This is the first of an occasional series of tips from real-life “Brilliant Project Leaders”. The first is Steve Clark, inspirational General Manager at Chilstone in Kent.
Chilstone manufactures a wide range of garden ornaments and architectural stonework, from finials to fountains and benches to complete temples. They also work with architects and designers to create new bespoke items to order. Their range is on permanent display at their 35 acres of grounds in the heart of some of Kent’s most beautiful countryside, four miles outside Tunbridge Wells.
The Chilstone Secret
Chilstone recently completed its largest ever contract, and is aiming to double its revenue in the coming three to four years. Something remarkable must be going on and I wanted to know their secret. Their secret seems to be a remarkable team, led by Steve. I spoke to him to learn some of his secrets for leading his team.
Invest to Build your Business
Steve has instigated a series of carefully considered investments, which all have one linking theme: his team. Steve has invested massively in giving Chilstone’s employees better resources, better facilities and better equipment. He has done this for two reasons:
- so the team feel appreciated, and
- so they can do their jobs better.
Examples include a new staff room with a high standard of cooking facilities (it can be cold in a stone mason’s workshop in the winter). Health and safety is important, but so is comfort, so when Steve’s team need new “high-vis” jackets, he went for the best he could find: quilted ones. For Steve, it’s simple: “a happy workforce is a motivated workforce.”
Give your staff the tools to do their job
In a recession, many leaders would limit spending on new equipment and ask team members to “make do”. But when Steve found that there were new work gloves on the market that will make it just a little easier for his team to manoeuvre stone, he ordered one for every staff member who needed them. Yes, it was a lot of money if you think only of the cost; but it was a small fraction of the improved morale and working efficiency.
The office team gets the same treatment: not just regular IT upgrades – hardware and software – so they are always working with the best kit, but they are now working in a new building that serves as an office suite and showroom.
Always make your Staff feel Appreciated
Buying gloves and quilted vests, and even upgrading a staff room are tokens. People appreciate them, but they can soon come to expect them. So Steve believes in the human touch; small gestures that make a big difference.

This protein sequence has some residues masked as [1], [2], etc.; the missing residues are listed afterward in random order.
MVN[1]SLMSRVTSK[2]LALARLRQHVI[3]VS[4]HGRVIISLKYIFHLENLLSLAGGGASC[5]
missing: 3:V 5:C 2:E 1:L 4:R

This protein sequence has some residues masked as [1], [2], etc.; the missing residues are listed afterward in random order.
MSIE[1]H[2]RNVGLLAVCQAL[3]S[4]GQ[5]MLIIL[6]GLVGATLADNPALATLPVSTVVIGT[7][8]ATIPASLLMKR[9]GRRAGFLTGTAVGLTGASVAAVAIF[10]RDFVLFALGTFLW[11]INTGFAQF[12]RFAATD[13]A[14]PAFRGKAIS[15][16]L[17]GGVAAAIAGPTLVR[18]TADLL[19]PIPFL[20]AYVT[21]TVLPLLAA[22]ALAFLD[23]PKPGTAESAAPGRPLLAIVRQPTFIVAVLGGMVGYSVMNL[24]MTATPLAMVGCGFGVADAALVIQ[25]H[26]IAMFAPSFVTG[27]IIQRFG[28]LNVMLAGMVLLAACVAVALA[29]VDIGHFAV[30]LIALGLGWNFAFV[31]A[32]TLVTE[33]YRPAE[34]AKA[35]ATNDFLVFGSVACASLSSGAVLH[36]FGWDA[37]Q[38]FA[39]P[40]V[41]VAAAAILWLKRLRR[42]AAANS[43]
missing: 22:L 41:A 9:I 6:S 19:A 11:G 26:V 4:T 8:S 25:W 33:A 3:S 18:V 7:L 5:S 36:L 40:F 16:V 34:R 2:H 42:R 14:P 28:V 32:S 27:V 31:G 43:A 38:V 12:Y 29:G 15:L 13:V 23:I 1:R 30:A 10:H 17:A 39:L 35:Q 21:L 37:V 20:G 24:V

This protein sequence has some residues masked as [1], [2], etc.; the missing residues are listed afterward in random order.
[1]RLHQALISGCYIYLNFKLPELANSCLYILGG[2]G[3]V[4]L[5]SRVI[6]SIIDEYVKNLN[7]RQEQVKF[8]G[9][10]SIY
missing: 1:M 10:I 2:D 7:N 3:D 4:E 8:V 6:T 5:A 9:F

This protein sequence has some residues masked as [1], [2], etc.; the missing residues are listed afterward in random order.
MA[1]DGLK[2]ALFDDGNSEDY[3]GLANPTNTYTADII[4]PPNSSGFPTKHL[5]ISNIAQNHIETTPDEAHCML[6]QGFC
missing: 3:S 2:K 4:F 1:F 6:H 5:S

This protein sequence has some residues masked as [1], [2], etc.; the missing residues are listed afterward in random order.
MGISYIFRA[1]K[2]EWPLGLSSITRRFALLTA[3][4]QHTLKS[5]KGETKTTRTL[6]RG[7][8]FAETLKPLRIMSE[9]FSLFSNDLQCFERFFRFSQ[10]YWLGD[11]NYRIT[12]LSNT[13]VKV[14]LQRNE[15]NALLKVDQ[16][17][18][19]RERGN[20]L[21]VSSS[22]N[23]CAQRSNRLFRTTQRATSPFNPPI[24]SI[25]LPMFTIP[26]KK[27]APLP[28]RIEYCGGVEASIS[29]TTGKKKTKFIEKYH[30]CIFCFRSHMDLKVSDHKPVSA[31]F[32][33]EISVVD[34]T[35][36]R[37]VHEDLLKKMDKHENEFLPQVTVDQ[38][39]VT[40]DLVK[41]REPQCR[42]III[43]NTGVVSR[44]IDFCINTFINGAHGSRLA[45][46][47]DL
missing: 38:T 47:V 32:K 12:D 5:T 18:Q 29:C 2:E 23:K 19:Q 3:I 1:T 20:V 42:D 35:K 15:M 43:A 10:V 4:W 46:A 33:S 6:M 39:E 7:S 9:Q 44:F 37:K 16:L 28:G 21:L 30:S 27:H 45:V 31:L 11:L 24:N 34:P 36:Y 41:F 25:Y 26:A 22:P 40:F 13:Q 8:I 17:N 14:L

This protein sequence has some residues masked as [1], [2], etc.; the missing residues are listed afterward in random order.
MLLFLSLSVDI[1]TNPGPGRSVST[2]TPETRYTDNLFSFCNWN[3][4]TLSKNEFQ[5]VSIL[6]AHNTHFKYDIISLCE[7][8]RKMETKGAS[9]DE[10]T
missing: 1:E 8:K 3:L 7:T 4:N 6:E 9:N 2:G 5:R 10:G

December in Kent saw heavy snow. Steve Clark, General Manager, was there taking his turn at the least popular job of all: shovelling snow and sweeping the yard. And he was also able to cheer cold workshop staff (and, no doubt, himself too) with bacon butties and hot soup. Yes please! He makes a special point of thanking staff for their work – especially on days when they have made a special effort to be there, or to deal with a particular challenge.
And here is something that has fallen out of fashion. Chilstone celebrates its staff members’ birthdays and anniversaries, which is something that friends and families do, we note.
Challenge your staff to Innovate
… and reward them for their ideas
It’s a hard job coming up with all of the ideas in a business, so Steve spreads the load, inviting everyone to make suggestions. This is no impotent suggestion box, however. Staff ideas have made a real difference to the business and have resulted in big investments and new revenues. So Steve rewards staff with recognition and financial reward.
It was the staff who suggested putting Chilstone products at Kent’s visitor attractions and you can now see ten Chilstone sculptures at Groombridge Place, linked by a quiz for visitors. A resource for Groombridge Place and priceless marketing for Chilstone.
He also challenged workshop staff to come up with new designs re-using existing moulds. As an incentive, he offered the proceeds from the fifth sale of any item a staff member designed, to the designer. Some of Chilstone’s sculptures are pretty pricey (but good value, we’re sure!).
The “so what?”
Do let me know through the comments section below and, if you think you have some really good examples, drop me a line using the contact from below, and maybe we can do a phone interview.